Clinical Question: Is magnetic resonance imaging (MRI) more accurate than mammography in women who are at high risk of developing breast cancer?
Setting: Outpatient (any)
Study Design: Cohort (prospective)
Synopsis: The authors identified 1,909 Dutch women 25 to 70 years of age who had at least a 15 percent or more lifetime risk of developing breast cancer. This group included 358 women carrying mutations, 1,052 with a 30 to 49 percent risk, and 499 with a 15 to 29 percent risk. Of this group, 4.6 percent were lost to follow-up, largely because they underwent prophylactic mastectomy. Another 4.7 percent refused MRI, usually because of claustrophobia. The mean age was 40 years, only 15 percent had never had breast cancer screening, and approximately 75 percent were premenopausal. The women underwent a clinical breast examination every six months, as well as annual MRI and mammography, which were interpreted independently by radiologists blinded to the results of the other study. The women were followed for a median of 2.9 years.
A Breast Imaging Reporting and Data System (BI-RADS) classification of zero (“need additional imaging”), 3, 4, or 5 was considered a positive screening test result (a classification of 1 or 2 indicates normal or nearly normal). The reference standard was histologic examination, and sensitivity and specificity were calculated by comparing the number of cancers detected by each method plus any interval cancers. In addition to sensitivity and specificity, the ability to detect earlier cancers was evaluated by comparison with an unscreened control group who had a similar risk of breast cancer.
MRI was more than twice as sensitive as mammography, regardless of the cutoff used to define an abnormal test result (79 versus 33 percent), although it was somewhat less specific (90 percent for BI-RADS of zero, 3, 4, or 5 as abnormal compared with 95 percent for mammography). The area under the receiver-operating characteristic curve, a measure of overall diagnostic accuracy, was significantly greater with MRI (0.83 versus 0.69). However, the lower specificity meant that women underwent more unnecessary additional follow-up examinations (420 versus 207) and had more unnecessary biopsies performed (24 versus seven) when MRI screening was added. The comparison with unscreened control groups, although imperfect, found that fewer women screened with both MRI and mammography were node-positive.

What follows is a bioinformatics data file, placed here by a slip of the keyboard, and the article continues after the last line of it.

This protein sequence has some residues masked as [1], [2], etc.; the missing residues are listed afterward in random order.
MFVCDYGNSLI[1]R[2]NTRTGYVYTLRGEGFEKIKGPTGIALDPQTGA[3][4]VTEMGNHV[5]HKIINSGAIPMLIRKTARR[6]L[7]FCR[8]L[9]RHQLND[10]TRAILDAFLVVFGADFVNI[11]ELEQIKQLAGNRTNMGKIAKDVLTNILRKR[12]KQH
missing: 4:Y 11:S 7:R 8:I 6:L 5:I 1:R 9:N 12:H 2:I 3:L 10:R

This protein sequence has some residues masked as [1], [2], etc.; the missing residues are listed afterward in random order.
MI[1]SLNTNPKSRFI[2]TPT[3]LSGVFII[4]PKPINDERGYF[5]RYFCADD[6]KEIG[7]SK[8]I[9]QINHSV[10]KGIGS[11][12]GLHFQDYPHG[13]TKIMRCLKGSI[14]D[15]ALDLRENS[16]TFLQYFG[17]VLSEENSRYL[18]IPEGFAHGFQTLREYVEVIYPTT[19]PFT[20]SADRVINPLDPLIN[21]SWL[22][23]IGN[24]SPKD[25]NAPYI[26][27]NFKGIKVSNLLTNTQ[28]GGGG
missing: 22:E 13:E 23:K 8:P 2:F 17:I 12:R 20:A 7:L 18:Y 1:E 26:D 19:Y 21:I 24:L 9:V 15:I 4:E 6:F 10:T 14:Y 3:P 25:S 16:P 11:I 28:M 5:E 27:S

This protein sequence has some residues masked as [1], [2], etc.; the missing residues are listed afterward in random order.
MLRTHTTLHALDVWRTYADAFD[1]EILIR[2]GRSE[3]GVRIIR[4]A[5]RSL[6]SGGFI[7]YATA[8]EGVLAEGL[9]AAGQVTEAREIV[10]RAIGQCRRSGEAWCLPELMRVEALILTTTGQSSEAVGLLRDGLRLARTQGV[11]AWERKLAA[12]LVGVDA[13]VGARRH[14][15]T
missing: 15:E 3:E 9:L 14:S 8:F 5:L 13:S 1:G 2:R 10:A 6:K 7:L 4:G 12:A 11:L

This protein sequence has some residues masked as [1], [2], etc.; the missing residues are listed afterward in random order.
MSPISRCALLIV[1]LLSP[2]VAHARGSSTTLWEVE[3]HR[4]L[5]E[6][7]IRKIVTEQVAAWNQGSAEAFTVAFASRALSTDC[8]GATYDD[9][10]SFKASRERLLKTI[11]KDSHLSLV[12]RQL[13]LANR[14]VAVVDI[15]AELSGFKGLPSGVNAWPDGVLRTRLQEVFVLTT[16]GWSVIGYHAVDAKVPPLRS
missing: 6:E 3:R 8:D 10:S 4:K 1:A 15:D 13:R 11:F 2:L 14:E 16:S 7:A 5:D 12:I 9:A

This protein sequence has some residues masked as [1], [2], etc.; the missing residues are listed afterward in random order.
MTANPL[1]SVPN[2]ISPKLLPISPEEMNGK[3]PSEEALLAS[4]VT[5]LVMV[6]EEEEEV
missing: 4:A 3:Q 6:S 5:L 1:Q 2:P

Bottom Line: MRI is better than mammography at ruling out breast cancer (i.e., more sensitive), but it is more likely to produce false-positive results (i.e., less specific). It also is more expensive and leads to more unnecessary biopsies and follow-up studies. This makes it inappropriate in women at low or average risk, but it may be a good option in women at high risk who understand the limitations. (Level of Evidence: 2b)